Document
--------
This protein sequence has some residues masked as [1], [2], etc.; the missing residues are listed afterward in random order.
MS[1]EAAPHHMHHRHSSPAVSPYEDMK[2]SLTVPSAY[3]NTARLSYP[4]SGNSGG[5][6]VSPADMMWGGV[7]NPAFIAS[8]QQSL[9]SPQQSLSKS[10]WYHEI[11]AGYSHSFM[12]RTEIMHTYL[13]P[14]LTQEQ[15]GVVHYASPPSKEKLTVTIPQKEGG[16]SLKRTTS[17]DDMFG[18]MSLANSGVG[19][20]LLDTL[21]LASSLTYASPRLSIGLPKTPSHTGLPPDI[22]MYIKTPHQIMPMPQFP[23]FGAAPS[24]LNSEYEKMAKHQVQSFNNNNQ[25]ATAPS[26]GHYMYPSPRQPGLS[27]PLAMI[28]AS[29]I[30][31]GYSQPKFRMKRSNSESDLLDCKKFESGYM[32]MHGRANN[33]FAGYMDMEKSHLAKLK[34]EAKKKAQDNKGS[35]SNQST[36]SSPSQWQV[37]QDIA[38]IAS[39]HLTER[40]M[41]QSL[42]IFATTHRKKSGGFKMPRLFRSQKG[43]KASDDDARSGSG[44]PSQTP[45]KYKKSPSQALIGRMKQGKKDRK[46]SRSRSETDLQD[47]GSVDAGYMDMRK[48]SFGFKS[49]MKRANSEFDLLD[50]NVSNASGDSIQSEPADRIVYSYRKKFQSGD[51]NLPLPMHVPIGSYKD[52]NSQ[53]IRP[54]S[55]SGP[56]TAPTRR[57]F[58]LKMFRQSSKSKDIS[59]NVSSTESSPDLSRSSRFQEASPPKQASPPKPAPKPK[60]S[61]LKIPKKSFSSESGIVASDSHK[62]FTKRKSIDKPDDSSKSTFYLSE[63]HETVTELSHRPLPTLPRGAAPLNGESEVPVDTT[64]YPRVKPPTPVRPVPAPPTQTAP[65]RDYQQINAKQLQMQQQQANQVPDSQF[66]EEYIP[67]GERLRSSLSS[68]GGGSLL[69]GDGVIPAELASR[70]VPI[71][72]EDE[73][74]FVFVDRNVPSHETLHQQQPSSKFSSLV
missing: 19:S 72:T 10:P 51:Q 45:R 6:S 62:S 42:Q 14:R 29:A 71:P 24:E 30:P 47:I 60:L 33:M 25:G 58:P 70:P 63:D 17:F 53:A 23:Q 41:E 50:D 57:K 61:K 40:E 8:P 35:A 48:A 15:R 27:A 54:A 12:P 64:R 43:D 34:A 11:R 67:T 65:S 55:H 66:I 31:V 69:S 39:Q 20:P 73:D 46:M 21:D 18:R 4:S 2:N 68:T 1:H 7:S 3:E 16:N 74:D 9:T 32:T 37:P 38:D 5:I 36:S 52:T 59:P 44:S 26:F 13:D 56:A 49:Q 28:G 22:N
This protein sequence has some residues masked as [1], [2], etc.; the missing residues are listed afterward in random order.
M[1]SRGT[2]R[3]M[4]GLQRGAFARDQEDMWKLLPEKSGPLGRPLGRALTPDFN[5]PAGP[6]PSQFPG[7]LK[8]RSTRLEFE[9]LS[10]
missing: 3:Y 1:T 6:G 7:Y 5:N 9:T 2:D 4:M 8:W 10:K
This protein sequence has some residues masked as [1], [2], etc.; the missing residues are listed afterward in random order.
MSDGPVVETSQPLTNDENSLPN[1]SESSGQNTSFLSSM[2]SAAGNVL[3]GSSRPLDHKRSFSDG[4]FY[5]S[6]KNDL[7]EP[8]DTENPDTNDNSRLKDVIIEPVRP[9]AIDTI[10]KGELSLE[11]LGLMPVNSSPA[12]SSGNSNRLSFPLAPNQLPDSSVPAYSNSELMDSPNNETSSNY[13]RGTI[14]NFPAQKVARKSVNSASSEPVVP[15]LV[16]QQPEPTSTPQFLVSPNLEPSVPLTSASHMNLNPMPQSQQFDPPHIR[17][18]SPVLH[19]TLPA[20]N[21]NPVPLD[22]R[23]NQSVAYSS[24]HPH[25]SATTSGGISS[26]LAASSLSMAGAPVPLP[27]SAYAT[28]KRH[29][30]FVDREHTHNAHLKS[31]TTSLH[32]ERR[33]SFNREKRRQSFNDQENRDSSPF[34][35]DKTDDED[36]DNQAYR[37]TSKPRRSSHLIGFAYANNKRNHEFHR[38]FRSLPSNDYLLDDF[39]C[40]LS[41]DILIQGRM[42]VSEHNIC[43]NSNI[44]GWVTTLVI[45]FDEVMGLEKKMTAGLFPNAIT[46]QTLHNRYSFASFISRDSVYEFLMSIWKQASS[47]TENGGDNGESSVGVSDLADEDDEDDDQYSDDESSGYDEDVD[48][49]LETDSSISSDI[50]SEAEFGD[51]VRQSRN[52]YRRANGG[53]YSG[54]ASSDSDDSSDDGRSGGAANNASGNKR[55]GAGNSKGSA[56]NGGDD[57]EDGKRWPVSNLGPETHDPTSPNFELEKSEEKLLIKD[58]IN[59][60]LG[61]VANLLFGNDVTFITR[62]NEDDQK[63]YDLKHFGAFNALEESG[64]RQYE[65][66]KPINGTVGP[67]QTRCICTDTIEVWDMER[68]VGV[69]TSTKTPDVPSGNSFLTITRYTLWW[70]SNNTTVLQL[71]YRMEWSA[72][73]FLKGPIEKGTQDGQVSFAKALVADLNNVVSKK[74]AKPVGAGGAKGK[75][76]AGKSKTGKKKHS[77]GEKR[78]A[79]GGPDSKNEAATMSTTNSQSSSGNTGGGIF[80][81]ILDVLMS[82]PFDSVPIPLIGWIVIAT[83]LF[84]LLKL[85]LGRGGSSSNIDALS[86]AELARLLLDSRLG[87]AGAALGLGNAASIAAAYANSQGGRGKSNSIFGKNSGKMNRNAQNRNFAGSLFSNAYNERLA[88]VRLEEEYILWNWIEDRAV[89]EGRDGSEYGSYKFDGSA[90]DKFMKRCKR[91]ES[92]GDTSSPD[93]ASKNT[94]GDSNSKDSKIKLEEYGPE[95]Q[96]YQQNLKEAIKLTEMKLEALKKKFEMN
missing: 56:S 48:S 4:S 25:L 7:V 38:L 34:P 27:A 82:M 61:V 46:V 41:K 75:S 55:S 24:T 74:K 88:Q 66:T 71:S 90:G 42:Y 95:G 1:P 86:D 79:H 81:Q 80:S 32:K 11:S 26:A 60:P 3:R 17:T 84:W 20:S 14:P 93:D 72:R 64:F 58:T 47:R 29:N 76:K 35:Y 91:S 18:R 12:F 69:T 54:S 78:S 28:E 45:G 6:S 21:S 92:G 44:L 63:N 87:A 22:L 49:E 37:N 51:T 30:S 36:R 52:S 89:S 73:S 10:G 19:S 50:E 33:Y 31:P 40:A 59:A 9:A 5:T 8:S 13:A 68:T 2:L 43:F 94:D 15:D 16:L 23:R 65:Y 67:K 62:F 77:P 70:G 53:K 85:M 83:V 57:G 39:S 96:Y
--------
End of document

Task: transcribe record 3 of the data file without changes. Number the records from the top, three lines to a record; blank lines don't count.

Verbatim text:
This protein sequence has some residues masked as [1], [2], etc.; the missing residues are listed afterward in random order.
MSDGPVVETSQPLTNDENSLPN[1]SESSGQNTSFLSSM[2]SAAGNVL[3]GSSRPLDHKRSFSDG[4]FY[5]S[6]KNDL[7]EP[8]DTENPDTNDNSRLKDVIIEPVRP[9]AIDTI[10]KGELSLE[11]LGLMPVNSSPA[12]SSGNSNRLSFPLAPNQLPDSSVPAYSNSELMDSPNNETSSNY[13]RGTI[14]NFPAQKVARKSVNSASSEPVVP[15]LV[16]QQPEPTSTPQFLVSPNLEPSVPLTSASHMNLNPMPQSQQFDPPHIR[17][18]SPVLH[19]TLPA[20]N[21]NPVPLD[22]R[23]NQSVAYSS[24]HPH[25]SATTSGGISS[26]LAASSLSMAGAPVPLP[27]SAYAT[28]KRH[29][30]FVDREHTHNAHLKS[31]TTSLH[32]ERR[33]SFNREKRRQSFNDQENRDSSPF[34][35]DKTDDED[36]DNQAYR[37]TSKPRRSSHLIGFAYANNKRNHEFHR[38]FRSLPSNDYLLDDF[39]C[40]LS[41]DILIQGRM[42]VSEHNIC[43]NSNI[44]GWVTTLVI[45]FDEVMGLEKKMTAGLFPNAIT[46]QTLHNRYSFASFISRDSVYEFLMSIWKQASS[47]TENGGDNGESSVGVSDLADEDDEDDDQYSDDESSGYDEDVD[48][49]LETDSSISSDI[50]SEAEFGD[51]VRQSRN[52]YRRANGG[53]YSG[54]ASSDSDDSSDDGRSGGAANNASGNKR[55]GAGNSKGSA[56]NGGDD[57]EDGKRWPVSNLGPETHDPTSPNFELEKSEEKLLIKD[58]IN[59][60]LG[61]VANLLFGNDVTFITR[62]NEDDQK[63]YDLKHFGAFNALEESG[64]RQYE[65][66]KPINGTVGP[67]QTRCICTDTIEVWDMER[68]VGV[69]TSTKTPDVPSGNSFLTITRYTLWW[70]SNNTTVLQL[71]YRMEWSA[72][73]FLKGPIEKGTQDGQVSFAKALVADLNNVVSKK[74]AKPVGAGGAKGK[75][76]AGKSKTGKKKHS[77]GEKR[78]A[79]GGPDSKNEAATMSTTNSQSSSGNTGGGIF[80][81]ILDVLMS[82]PFDSVPIPLIGWIVIAT[83]LF[84]LLKL[85]LGRGGSSSNIDALS[86]AELARLLLDSRLG[87]AGAALGLGNAASIAAAYANSQGGRGKSNSIFGKNSGKMNRNAQNRNFAGSLFSNAYNERLA[88]VRLEEEYILWNWIEDRAV[89]EGRDGSEYGSYKFDGSA[90]DKFMKRCKR[91]ES[92]GDTSSPD[93]ASKNT[94]GDSNSKDSKIKLEEYGPE[95]Q[96]YQQNLKEAIKLTEMKLEALKKKFEMN
missing: 56:S 48:S 4:S 25:L 7:V 38:L 34:P 27:A 82:M 61:V 46:V 41:K 75:S 55:S 24:T 74:K 88:Q 66:T 71:S 90:G 42:Y 95:G 1:P 86:D 79:H 81:Q 80:S 32:K 11:S 26:A 60:P 3:R 17:T 84:W 20:S 14:P 93:D 72:R 64:F 58:T 47:R 29:N 76:K 35:Y 91:S 18:R 12:F 69:T 54:S 78:S 28:E 45:G 6:S 21:S 92:G 44:L 63:N 87:A 22:L 49:E 37:N 51:T 30:S 36:R 52:S 89:S 73:S 10:G 19:S 50:E 33:Y 31:P 40:A 59:A 9:A 5:T 8:S 13:A 68:T 2:L 43:F 94:D 15:D 16:L 23:R 65:Y 67:K 62:F 77:P 70:G 53:K 85:M 83:V 57:G 39:S 96:Y